Comic Review: Drugs and Wires

Drugs and Wires

By Mary Safro aka Cryo and Io Black. Find it here!

Welcome to another episode of Taff Sceams About Something She Really Loves. Today I’ll be screeching about a comic I recently caught up with; Drugs and Wires.

Let’s start with what it says on the tin:

The year is 1995.

Grunge and alt-rock dominate the airwaves. Floppy disks are still the storage medium of choice. The mainstream media can’t shut up about this amazing new thing called the “Information Superhighway.” And in the shadows of glittering megacities, a loose alliance of cyber-anarchists, techno-pagans, and razorgirls is waging covert war against power-hungry corporations, sinister governments, and injustice and corruption in all of its forms.

This is not their story.

No, this is the story of Dan, pissy misanthrope and recovering VR junkie, now condemned to a dead-end job delivering sketchy packages in a post-Soviet urban hellhole.

This is the story of Lin, a cybernetics installer who treats concepts like “anesthesia” and “disinfectant” as annoying inconveniences, and likes to soundtrack life-altering surgeries with Cannibal Corpse.

About Drugs and Wires

And here’s what I got to say about it:

Drugs and Wires tackles difficult topics and sometimes it comes at you swinging hard. Hard enough to make me pause after I finished a page, two of which have taken up permanent residency in my head. They live there, rent free, and occasionally pop to the surface to give me a Oh Damn moment.

Now, anyone who knows me might now be going But, Taff. You like your fiction light-hearted, what’s up with that? And I’d go: Hold up, you reading my blog? Aw, shucks, thanks. You’re also not wrong. But Drugs and Wires handles these topics (addiction, transhumanism, corporate greed, etc..) with so much grace, I’m having a really hard time coming up with a comparison to it in mainstream media. Plus, the creators pack it full of humour – not only delivered by the story and its characters, but also in tiny details added to each panel. Smush those two together and its like you’re getting a perfectly balanced breakfast served.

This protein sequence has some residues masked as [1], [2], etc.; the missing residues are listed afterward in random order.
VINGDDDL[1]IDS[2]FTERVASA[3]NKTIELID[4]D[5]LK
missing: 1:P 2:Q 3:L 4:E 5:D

A breakfast for the eyeballs and heart.

Speaking of eyeballs.

The art. The art is great. But the artist does this thing where you get animated panels thrown into the mix? They’re perfect?! If I’d worn socks when I came across the first one they’d have come off, but alas, I was reading in bed.

And the world building! You can clearly tell a lot of thought and care went into it and it provides a consistent (but continuously developing) backdrop for the characters. Oh yeah. The characters! Design? 10/10. Personalities? 10/10. Did Taff develop another crush? Yep. Two. One of them is Dan, who has charmed me with how he isn’t perfect, how he struggles, how he tries, and then falls, and then gets up again, and I just want to see him get better and grow and *incoherent flailing*.

So. Yeah. Thank you for coming to another episode of Taff screams.

You should totally read Drugs and Wires. Especially if you like any of the following: Cyberpunk. Floppy Disks. Dark humour. Cute luggage with something resembling an AI. Technology Nostalgia. Dogs (seriously, there’s dogs, I love ’em). Human misery washed down with great pacing to keep you from feeling emotionally exhausted. And great characters that aren’t great heroes.

I do want to note what D&W notes on Who probably shouldn’t read it. Just in case: This comic is not recommended to any reader likely to be offended by unapologetic drug use, body horror, questionable medical practices, existential angst, or unflattering portrayals of Slavic banana republics. In other words, proceed at your own risk.

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